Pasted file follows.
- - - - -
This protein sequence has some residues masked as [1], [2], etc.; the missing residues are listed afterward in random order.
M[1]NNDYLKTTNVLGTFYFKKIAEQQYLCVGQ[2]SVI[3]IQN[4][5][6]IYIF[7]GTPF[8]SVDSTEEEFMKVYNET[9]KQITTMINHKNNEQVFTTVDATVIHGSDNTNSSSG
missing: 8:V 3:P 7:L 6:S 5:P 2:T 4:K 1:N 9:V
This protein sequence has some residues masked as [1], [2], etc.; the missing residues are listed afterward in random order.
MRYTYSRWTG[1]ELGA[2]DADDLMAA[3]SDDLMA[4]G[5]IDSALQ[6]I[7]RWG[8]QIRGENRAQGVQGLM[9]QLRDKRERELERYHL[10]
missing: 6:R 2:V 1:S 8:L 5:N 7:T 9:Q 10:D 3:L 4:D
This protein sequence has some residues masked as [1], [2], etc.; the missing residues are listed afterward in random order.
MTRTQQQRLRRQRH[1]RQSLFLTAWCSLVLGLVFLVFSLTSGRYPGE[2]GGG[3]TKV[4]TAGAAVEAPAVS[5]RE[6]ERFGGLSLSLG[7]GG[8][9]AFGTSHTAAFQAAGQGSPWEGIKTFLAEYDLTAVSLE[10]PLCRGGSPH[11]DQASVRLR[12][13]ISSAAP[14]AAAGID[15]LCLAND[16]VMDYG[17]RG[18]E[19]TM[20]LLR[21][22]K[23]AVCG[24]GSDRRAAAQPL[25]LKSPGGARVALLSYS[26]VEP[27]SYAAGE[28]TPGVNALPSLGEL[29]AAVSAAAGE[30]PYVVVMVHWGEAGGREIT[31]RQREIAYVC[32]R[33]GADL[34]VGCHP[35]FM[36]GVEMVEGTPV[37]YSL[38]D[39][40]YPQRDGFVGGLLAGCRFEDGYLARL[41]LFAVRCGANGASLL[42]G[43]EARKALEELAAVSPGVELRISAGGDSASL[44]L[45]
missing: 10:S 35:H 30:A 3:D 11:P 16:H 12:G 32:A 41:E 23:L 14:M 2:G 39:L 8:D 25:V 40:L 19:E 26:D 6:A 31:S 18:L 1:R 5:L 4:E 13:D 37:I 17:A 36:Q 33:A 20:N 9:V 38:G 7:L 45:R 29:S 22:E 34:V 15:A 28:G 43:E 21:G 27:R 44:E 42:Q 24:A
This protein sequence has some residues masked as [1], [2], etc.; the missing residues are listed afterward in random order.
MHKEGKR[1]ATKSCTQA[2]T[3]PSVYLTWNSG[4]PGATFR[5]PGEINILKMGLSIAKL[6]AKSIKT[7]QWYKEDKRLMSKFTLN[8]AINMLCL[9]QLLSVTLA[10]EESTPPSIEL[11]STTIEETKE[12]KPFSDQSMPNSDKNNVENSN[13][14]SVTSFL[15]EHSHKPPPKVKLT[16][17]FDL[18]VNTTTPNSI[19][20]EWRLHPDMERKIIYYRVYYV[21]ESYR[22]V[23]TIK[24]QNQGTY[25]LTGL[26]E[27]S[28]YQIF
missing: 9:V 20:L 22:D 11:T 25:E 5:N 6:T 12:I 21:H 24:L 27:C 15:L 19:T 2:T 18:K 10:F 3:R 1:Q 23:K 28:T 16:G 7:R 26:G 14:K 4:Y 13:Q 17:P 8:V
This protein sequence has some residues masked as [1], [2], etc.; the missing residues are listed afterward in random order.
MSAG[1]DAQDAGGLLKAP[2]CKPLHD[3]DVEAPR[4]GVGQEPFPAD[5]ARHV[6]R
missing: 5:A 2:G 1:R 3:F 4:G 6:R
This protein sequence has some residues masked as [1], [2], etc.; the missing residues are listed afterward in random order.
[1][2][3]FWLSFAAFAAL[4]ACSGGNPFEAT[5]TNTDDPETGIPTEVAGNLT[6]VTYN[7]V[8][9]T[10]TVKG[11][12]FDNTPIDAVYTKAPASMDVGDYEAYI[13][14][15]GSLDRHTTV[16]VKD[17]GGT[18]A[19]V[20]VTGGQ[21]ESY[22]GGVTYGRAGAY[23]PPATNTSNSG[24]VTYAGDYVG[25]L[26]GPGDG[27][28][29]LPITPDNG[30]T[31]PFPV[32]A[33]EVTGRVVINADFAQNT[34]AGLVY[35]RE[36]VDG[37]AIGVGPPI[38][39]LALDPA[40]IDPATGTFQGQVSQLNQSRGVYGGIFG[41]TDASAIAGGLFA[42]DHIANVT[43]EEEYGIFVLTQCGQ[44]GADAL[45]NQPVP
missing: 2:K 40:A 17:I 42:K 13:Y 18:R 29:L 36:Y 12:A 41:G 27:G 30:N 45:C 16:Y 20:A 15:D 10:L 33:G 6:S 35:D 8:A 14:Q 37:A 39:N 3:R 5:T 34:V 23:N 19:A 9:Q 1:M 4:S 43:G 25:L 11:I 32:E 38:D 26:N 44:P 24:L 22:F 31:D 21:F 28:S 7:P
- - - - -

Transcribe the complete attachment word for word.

This protein sequence has some residues masked as [1], [2], etc.; the missing residues are listed afterward in random order.
M[1]NNDYLKTTNVLGTFYFKKIAEQQYLCVGQ[2]SVI[3]IQN[4][5][6]IYIF[7]GTPF[8]SVDSTEEEFMKVYNET[9]KQITTMINHKNNEQVFTTVDATVIHGSDNTNSSSG
missing: 8:V 3:P 7:L 6:S 5:P 2:T 4:K 1:N 9:V
This protein sequence has some residues masked as [1], [2], etc.; the missing residues are listed afterward in random order.
MRYTYSRWTG[1]ELGA[2]DADDLMAA[3]SDDLMA[4]G[5]IDSALQ[6]I[7]RWG[8]QIRGENRAQGVQGLM[9]QLRDKRERELERYHL[10]
missing: 6:R 2:V 1:S 8:L 5:N 7:T 9:Q 10:D 3:L 4:D
This protein sequence has some residues masked as [1], [2], etc.; the missing residues are listed afterward in random order.
MTRTQQQRLRRQRH[1]RQSLFLTAWCSLVLGLVFLVFSLTSGRYPGE[2]GGG[3]TKV[4]TAGAAVEAPAVS[5]RE[6]ERFGGLSLSLG[7]GG[8][9]AFGTSHTAAFQAAGQGSPWEGIKTFLAEYDLTAVSLE[10]PLCRGGSPH[11]DQASVRLR[12][13]ISSAAP[14]AAAGID[15]LCLAND[16]VMDYG[17]RG[18]E[19]TM[20]LLR[21][22]K[23]AVCG[24]GSDRRAAAQPL[25]LKSPGGARVALLSYS[26]VEP[27]SYAAGE[28]TPGVNALPSLGEL[29]AAVSAAAGE[30]PYVVVMVHWGEAGGREIT[31]RQREIAYVC[32]R[33]GADL[34]VGCHP[35]FM[36]GVEMVEGTPV[37]YSL[38]D[39][40]YPQRDGFVGGLLAGCRFEDGYLARL[41]LFAVRCGANGASLL[42]G[43]EARKALEELAAVSPGVELRISAGGDSASL[44]L[45]
missing: 10:S 35:H 30:A 3:D 11:P 16:H 12:G 32:A 41:E 23:L 14:M 2:G 39:L 8:D 25:V 40:L 19:E 26:D 6:A 31:S 18:L 1:R 5:L 4:E 13:D 37:I 17:A 36:Q 33:A 20:N 9:V 38:G 7:L 45:R 29:S 22:E 34:V 15:A 28:G 43:E 21:G 27:R 44:E 42:Q 24:A
This protein sequence has some residues masked as [1], [2], etc.; the missing residues are listed afterward in random order.
MHKEGKR[1]ATKSCTQA[2]T[3]PSVYLTWNSG[4]PGATFR[5]PGEINILKMGLSIAKL[6]AKSIKT[7]QWYKEDKRLMSKFTLN[8]AINMLCL[9]QLLSVTLA[10]EESTPPSIEL[11]STTIEETKE[12]KPFSDQSMPNSDKNNVENSN[13][14]SVTSFL[15]EHSHKPPPKVKLT[16][17]FDL[18]VNTTTPNSI[19][20]EWRLHPDMERKIIYYRVYYV[21]ESYR[22]V[23]TIK[24]QNQGTY[25]LTGL[26]E[27]S[28]YQIF
missing: 9:V 20:L 22:D 11:T 25:E 5:N 6:T 12:I 21:H 24:L 27:C 15:L 19:T 2:T 18:K 10:F 3:R 1:Q 23:K 28:T 16:G 7:R 26:G 14:K 4:Y 13:Q 17:P 8:V
This protein sequence has some residues masked as [1], [2], etc.; the missing residues are listed afterward in random order.
MSAG[1]DAQDAGGLLKAP[2]CKPLHD[3]DVEAPR[4]GVGQEPFPAD[5]ARHV[6]R
missing: 5:A 2:G 1:R 3:F 4:G 6:R
This protein sequence has some residues masked as [1], [2], etc.; the missing residues are listed afterward in random order.
[1][2][3]FWLSFAAFAAL[4]ACSGGNPFEAT[5]TNTDDPETGIPTEVAGNLT[6]VTYN[7]V[8][9]T[10]TVKG[11][12]FDNTPIDAVYTKAPASMDVGDYEAYI[13][14][15]GSLDRHTTV[16]VKD[17]GGT[18]A[19]V[20]VTGGQ[21]ESY[22]GGVTYGRAGAY[23]PPATNTSNSG[24]VTYAGDYVG[25]L[26]GPGDG[27][28][29]LPITPDNG[30]T[31]PFPV[32]A[33]EVTGRVVINADFAQNT[34]AGLVY[35]RE[36]VDG[37]AIGVGPPI[38][39]LALDPA[40]IDPATGTFQGQVSQLNQSRGVYGGIFG[41]TDASAIAGGLFA[42]DHIANVT[43]EEEYGIFVLTQCGQ[44]GADAL[45]NQPVP
missing: 2:K 40:A 17:I 42:K 13:Y 18:R 29:L 36:Y 12:A 41:G 27:G 30:N 45:C 16:Y 20:A 15:D 10:L 33:G 6:S 35:D 8:A 14:Q 37:A 39:N 3:R 5:T 34:V 23:N 19:A 9:Q 1:M 4:S 43:G 25:L 11:I 32:E 38:D 26:N 44:P 24:L 22:F 31:D 21:F 28:S 7:P